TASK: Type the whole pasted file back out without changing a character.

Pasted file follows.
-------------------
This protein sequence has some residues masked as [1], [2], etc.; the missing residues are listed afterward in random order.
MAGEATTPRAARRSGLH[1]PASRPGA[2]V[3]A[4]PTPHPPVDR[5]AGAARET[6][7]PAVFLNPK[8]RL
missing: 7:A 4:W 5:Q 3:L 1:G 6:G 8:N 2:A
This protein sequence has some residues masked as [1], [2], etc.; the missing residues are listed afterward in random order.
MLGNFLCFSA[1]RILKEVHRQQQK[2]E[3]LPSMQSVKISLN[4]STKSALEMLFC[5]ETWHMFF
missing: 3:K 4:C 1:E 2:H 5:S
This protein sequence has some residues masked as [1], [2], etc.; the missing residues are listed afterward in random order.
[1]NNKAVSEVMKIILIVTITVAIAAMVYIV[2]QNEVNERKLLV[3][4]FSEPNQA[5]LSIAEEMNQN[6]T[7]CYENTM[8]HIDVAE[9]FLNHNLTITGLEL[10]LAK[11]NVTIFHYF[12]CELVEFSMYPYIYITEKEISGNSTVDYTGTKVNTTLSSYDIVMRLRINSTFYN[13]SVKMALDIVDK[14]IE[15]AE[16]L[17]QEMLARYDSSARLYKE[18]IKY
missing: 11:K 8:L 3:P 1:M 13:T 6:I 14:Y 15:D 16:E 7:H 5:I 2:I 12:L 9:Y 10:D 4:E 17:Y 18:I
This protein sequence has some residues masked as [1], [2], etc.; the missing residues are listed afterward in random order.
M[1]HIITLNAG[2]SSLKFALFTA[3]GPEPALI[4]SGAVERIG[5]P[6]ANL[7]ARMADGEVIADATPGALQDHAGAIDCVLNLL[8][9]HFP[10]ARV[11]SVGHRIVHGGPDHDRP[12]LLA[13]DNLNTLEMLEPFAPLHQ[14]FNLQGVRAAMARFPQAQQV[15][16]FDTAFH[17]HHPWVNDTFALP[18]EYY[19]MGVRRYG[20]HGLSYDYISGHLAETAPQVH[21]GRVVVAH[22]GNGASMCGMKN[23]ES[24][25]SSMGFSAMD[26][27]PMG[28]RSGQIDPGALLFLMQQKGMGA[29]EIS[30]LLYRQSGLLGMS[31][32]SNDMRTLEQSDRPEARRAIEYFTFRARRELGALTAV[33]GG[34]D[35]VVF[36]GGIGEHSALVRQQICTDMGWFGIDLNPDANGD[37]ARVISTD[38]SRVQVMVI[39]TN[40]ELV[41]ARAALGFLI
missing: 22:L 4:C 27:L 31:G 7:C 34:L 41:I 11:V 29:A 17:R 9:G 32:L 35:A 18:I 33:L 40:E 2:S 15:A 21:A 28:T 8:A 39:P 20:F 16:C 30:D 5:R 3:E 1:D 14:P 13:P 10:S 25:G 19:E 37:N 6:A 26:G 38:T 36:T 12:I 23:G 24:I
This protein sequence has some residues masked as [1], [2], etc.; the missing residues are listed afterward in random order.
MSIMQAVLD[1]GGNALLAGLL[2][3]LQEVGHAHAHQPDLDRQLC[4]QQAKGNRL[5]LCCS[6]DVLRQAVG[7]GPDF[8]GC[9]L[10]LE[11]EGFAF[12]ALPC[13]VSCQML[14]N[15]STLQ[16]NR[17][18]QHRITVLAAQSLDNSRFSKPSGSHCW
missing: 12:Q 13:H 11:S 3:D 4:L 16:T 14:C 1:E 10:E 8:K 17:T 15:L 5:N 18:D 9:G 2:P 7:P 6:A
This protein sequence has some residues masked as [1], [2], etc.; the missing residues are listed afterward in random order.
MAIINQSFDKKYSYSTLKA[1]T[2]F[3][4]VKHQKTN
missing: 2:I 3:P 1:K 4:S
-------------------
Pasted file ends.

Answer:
This protein sequence has some residues masked as [1], [2], etc.; the missing residues are listed afterward in random order.
MAGEATTPRAARRSGLH[1]PASRPGA[2]V[3]A[4]PTPHPPVDR[5]AGAARET[6][7]PAVFLNPK[8]RL
missing: 7:A 4:W 5:Q 3:L 1:G 6:G 8:N 2:A
This protein sequence has some residues masked as [1], [2], etc.; the missing residues are listed afterward in random order.
MLGNFLCFSA[1]RILKEVHRQQQK[2]E[3]LPSMQSVKISLN[4]STKSALEMLFC[5]ETWHMFF
missing: 3:K 4:C 1:E 2:H 5:S
This protein sequence has some residues masked as [1], [2], etc.; the missing residues are listed afterward in random order.
[1]NNKAVSEVMKIILIVTITVAIAAMVYIV[2]QNEVNERKLLV[3][4]FSEPNQA[5]LSIAEEMNQN[6]T[7]CYENTM[8]HIDVAE[9]FLNHNLTITGLEL[10]LAK[11]NVTIFHYF[12]CELVEFSMYPYIYITEKEISGNSTVDYTGTKVNTTLSSYDIVMRLRINSTFYN[13]SVKMALDIVDK[14]IE[15]AE[16]L[17]QEMLARYDSSARLYKE[18]IKY
missing: 11:K 8:L 3:P 1:M 13:T 6:I 14:Y 15:D 16:E 7:H 5:I 2:I 12:L 9:Y 10:D 4:E 17:Y 18:I
This protein sequence has some residues masked as [1], [2], etc.; the missing residues are listed afterward in random order.
M[1]HIITLNAG[2]SSLKFALFTA[3]GPEPALI[4]SGAVERIG[5]P[6]ANL[7]ARMADGEVIADATPGALQDHAGAIDCVLNLL[8][9]HFP[10]ARV[11]SVGHRIVHGGPDHDRP[12]LLA[13]DNLNTLEMLEPFAPLHQ[14]FNLQGVRAAMARFPQAQQV[15][16]FDTAFH[17]HHPWVNDTFALP[18]EYY[19]MGVRRYG[20]HGLSYDYISGHLAETAPQVH[21]GRVVVAH[22]GNGASMCGMKN[23]ES[24][25]SSMGFSAMD[26][27]PMG[28]RSGQIDPGALLFLMQQKGMGA[29]EIS[30]LLYRQSGLLGMS[31][32]SNDMRTLEQSDRPEARRAIEYFTFRARRELGALTAV[33]GG[34]D[35]VVF[36]GGIGEHSALVRQQICTDMGWFGIDLNPDANGD[37]ARVISTD[38]SRVQVMVI[39]TN[40]ELV[41]ARAALGFLI
missing: 22:L 4:C 27:L 31:G 7:C 34:L 41:I 11:V 29:A 17:R 9:G 32:L 35:A 18:I 33:L 40:E 2:S 15:A 21:A 28:T 8:A 39:P 20:F 16:C 30:D 5:R 3:E 1:D 14:P 13:P 10:S 25:G 19:E 37:N 6:A 26:G 38:T 36:T 12:I 23:G 24:I
This protein sequence has some residues masked as [1], [2], etc.; the missing residues are listed afterward in random order.
MSIMQAVLD[1]GGNALLAGLL[2][3]LQEVGHAHAHQPDLDRQLC[4]QQAKGNRL[5]LCCS[6]DVLRQAVG[7]GPDF[8]GC[9]L[10]LE[11]EGFAF[12]ALPC[13]VSCQML[14]N[15]STLQ[16]NR[17][18]QHRITVLAAQSLDNSRFSKPSGSHCW
missing: 12:Q 13:H 11:S 3:D 4:L 16:T 14:C 1:E 10:E 8:K 17:T 15:L 5:N 18:D 9:G 2:P 7:P 6:A
This protein sequence has some residues masked as [1], [2], etc.; the missing residues are listed afterward in random order.
MAIINQSFDKKYSYSTLKA[1]T[2]F[3][4]VKHQKTN
missing: 2:I 3:P 1:K 4:S